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if the price matched the game play time, then sure, but atm we are seeing short games (Unreal 2 for example) at long game prices.
To use your film industry thing, I pay for a film it costs me £5 and last about 90mins, however something like Les Mis, a proper long show, last a lot longer and costs upwards of £50 a go iirc

The problem is however, even short games have huge production costs, and they need to gain that money AND make a profit, thus we get short games at long game prices.

I wouldnt mind seeing short and cheap games, dont get me wrong, i''m just doubtfull that it will happen because of the price/cost problems..

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As you say, game developers rely too much on ''fillers'' to boost gameplay time. I think that, not only they should focus on quality versus quantity, but difficulty should be increased, too. I hate the feeling of beating a 15/20 hours long game with no real challenge to it. It''s just shallow...

This may sound a little extreme but, back on the 8 bit era, games were hard; in fact, they used to be INSANELY hard! But gameplay was ok, so you did keep coming back for more. Even now, more than 15 years after, I haven''t been through many of those games, and I still plug in my MSX every now and then to give them a try, ''cause I actually enjoy the challenge.

So, I''m not talking about stepping back to the sometimes frustrating difficulty of ''Abu Simbel Profanation'' and the likes, but I do believe that games nowadays are waaay too easy; thus, games supposed to last for some 8-10 hours are beaten in just 8-10 hours. I say, let''s turn this 8-10 hours into 12-15 hours of actual game play through an increase on difficulty! I want to enjoy each and every one of my playing time hours, squeeze the most fun out of them, not spend my time admiring the landscapes or defeating wave after wave of sterile foes. No rush == no fun == no bang for my buck.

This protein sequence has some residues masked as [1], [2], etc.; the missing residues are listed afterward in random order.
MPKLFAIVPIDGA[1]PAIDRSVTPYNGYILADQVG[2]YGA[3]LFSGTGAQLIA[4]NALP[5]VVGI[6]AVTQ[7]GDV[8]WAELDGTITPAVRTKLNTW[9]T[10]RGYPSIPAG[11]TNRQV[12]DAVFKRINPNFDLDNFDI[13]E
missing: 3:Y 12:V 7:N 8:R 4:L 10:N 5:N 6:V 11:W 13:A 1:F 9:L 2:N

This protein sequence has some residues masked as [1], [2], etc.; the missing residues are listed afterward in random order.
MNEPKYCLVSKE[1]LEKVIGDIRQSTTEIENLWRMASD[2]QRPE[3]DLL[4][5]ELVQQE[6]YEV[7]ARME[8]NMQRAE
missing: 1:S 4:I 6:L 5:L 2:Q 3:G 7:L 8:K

"Senri no michi mo ippo kara (A journey of a thousand miles starts with a single step...)"

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quote:

originally posted by JoriathLionfort
This may sound a little extreme but, back on the 8 bit era, games were hard; in fact, they used to be INSANELY hard! But gameplay was ok, so you did keep coming back for more. Even now, more than 15 years after, I haven't been through many of those games, and I still plug in my MSX every now and then to give them a try, 'cause I actually enjoy the challenge.



Yes, games have gotten easier, but I think thats mainly due to the amount of time it takes to play a modern game. I could beat Mario III in a few hours, of couse I've probably played Mario III more than just about any other game ever made. Why? Its got some many secrets. Games are so long now that nobody wants to replay them and find all the extra stuff. As many of you pointed out, game cost in the millions of dollars, and selling a game for $20 is pretty well unheard of anymore.

I think part of the problem with the gaming industry is the lack of middle ground. Right now a developer has two options.

1) Spend millions on a triple A title that will be sold in retail stores
2) Create a shareware game and try to put it on as many Game Paks as possible

Option 1 is pretty well out of the question for any indie dev, so that leave option 2. When was the last time you anxiously awaited a sequal to a shareware game? We need some sort of middle ground! To clarify middle ground - TV is the middle ground between Sundance Films, and Big Stuido films. Very few TV actors/directors become as wealthy as their movie counterparts, but they still manged a good living. We need some way for talented individuals to get thier product to the masses without spending millions in the process.

Ok, rants over...

[edited by - Onemind on February 8, 2004 12:31:08 AM]

[edited by - Onemind on February 8, 2004 12:32:51 AM]

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In my opinion yes. There are a lot of games that are fine for 5-10 hours, but after that just start boring me. I would rather play a short (5-10 hour) high quality game that cost me $20-$30 then a 100 hour game with tons of filler that costs $50-$60. Most hardcore gamers would probably disagree with me though.